Goldman Sachs, coming under fire but why should they care?

Goldman took $13 billion of taxpayers money from AIG bailout—$13 billion which kept it alive. And it’s now back making huge profits gambling on the markets and paying out huge bonuses.

This is causing notice. Matt Tabibi wrote a wonderful article in Rolling Stone blaming Goldman for the majority of the fraud (OK, legal fraud) in the dotcom stock boom, the oil price spike, the mortgage boom & the upcoming cap & trade boom. A little taster on his blog here. Paul Krugman says essentially the same thing in his column today. And for the kiss of humorous death, here’s Andy Borowitz’ column about Goldman agreeing to take over the US Treasury—after all it’s already happened.

But the issue here is that incentives haven’t changed—other than the taxpayer has been told to give Goldman money and in return Goldman has been allowed to do what it always does. And regulations haven’t been written that will change that behavior.

On the night when the House Ways and Means committee has voted to put more taxpayers money into the health care system, without any real change in incentives or serious regulation, the parallels are a little close.

Two codas:

1) I guess the combination of renewed Goldman bonuses and a surtax on those earning more than $1 million, means that at least we have a short-term financing mechanism for the uninsured

2) When Wall Street collapsed last November a noted health care analyst told me he was buying Goldman stock as it would never be this low again. Sadly his cynical forecasting was correct, meaning that nothing has been done to ensure that a repeat of the 2008 crash and the bubble that ran up to it won’t happen.


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7 replies »

  1. ever noticed how many goldman sachs guys are running the show now in Washington? Isn’t one of their board memnbers even serving a dual role?

  2. I always suspected that Hugo Chavez was your kind of guy. He’s done a hell of a job for Venezuela.

  3. tcoyote, when Hugo Chavez nationalizes a company, he steals the assets from the shareholders for the taxpayer (or whatever passes as such). When the US government does the same thing, the reverse happens. If forced to choose I prefer Chavez approach, as the redistribution of wealth goes (somewhat) downwards in his model.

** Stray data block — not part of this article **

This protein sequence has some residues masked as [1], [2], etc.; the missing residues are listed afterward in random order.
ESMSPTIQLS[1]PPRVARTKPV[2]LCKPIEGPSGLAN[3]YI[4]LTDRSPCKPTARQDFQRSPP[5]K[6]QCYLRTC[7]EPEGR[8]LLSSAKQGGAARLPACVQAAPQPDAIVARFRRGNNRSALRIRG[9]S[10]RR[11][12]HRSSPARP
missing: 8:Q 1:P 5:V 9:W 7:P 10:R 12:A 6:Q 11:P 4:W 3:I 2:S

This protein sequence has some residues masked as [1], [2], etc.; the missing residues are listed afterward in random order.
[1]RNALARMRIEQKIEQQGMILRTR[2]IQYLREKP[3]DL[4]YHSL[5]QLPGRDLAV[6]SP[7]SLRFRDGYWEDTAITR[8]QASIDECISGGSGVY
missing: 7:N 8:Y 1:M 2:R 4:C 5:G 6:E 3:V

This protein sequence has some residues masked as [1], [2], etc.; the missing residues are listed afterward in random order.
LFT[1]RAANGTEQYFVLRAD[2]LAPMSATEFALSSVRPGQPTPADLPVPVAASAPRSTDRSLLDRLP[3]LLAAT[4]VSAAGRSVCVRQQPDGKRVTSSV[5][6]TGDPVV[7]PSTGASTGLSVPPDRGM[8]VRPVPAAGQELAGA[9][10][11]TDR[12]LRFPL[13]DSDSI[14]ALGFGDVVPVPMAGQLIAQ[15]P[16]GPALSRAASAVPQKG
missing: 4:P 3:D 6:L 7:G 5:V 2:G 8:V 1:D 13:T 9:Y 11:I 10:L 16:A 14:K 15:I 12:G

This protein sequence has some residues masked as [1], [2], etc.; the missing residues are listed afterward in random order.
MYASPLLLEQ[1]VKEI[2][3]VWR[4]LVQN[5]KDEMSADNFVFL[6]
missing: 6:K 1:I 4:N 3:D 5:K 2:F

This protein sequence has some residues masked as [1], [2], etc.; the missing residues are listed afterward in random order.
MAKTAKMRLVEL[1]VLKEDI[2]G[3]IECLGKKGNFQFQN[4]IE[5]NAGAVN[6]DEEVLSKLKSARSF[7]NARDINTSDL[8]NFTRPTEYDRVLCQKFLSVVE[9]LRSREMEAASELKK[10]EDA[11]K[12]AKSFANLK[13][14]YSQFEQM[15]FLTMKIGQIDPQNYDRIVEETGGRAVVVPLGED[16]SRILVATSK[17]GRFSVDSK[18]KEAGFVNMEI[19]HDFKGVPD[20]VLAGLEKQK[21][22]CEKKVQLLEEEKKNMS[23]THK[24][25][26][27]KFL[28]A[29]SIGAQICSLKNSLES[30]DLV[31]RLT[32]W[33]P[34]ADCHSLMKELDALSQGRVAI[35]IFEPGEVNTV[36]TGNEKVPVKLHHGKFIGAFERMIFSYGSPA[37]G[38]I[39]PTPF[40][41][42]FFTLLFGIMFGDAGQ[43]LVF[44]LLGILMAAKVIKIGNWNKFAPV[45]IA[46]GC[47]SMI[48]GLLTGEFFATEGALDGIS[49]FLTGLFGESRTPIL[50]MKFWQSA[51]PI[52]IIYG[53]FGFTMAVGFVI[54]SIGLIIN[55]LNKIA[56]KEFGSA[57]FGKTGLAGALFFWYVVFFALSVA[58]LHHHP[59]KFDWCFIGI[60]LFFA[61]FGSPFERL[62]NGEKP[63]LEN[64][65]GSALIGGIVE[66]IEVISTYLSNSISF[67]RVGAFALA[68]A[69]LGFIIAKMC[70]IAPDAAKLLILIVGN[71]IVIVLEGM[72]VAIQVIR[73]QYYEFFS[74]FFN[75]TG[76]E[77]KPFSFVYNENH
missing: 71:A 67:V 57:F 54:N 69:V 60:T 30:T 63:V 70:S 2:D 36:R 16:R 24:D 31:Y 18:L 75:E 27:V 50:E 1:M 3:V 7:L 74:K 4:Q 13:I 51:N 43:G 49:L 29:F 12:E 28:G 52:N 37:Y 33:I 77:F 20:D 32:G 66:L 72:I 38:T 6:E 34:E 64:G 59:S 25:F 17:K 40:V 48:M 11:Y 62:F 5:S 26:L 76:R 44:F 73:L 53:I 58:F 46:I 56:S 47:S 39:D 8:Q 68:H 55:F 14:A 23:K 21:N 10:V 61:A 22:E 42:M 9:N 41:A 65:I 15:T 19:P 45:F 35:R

4. “the entire derivatives market would have collapsed, and we would have entered a capital markets nuclear winter.”
    No evidence for this assertion whatsoever. Andy Borowitz’s satire on this is on target, as always.

  5. TCoyote, but US tax payers’ money bailed out AIG so that it could pay Goldman Sachs, insuring that Goldman Sachs did not have to suffer the consequences of its risky behavior. What sort of markets did this involve?
    There is another kind of connection with health care. Many of the leaders of the financial firms that got us into this mess also are leaders of health care non-profits, e.g, hospitals, academic medical centers, medical schools, medical schools’ parent universities, health care foundations, etc, etc. One example re: Goldman Sachs is my alma mater (Brown University’s) president is on the Goldman Sachs board. So this has provided an avenue for the sorts of thinking and culture prevalent on Wall Street to infect health care.

  6. You mean, AIG paid Goldman back on its insurance contracts at full value when they expired? That’s not a bailout. If AIG defaulted on those payments, or any of its derivative contracts, the entire derivatives market would have collapsed, and we would have entered a capital markets nuclear winter. How long can YOU hold your breath without turning blue?
    Markets: bad?
    P.S. I bought Goldman Sachs at $100.

  7. Thanks for great insight. I guess results of so called stimulus package will be evident very soon and it will prove how much terribly wrong govt have been. So unfair to see my taxes going this way to big guys who already have endless wealth.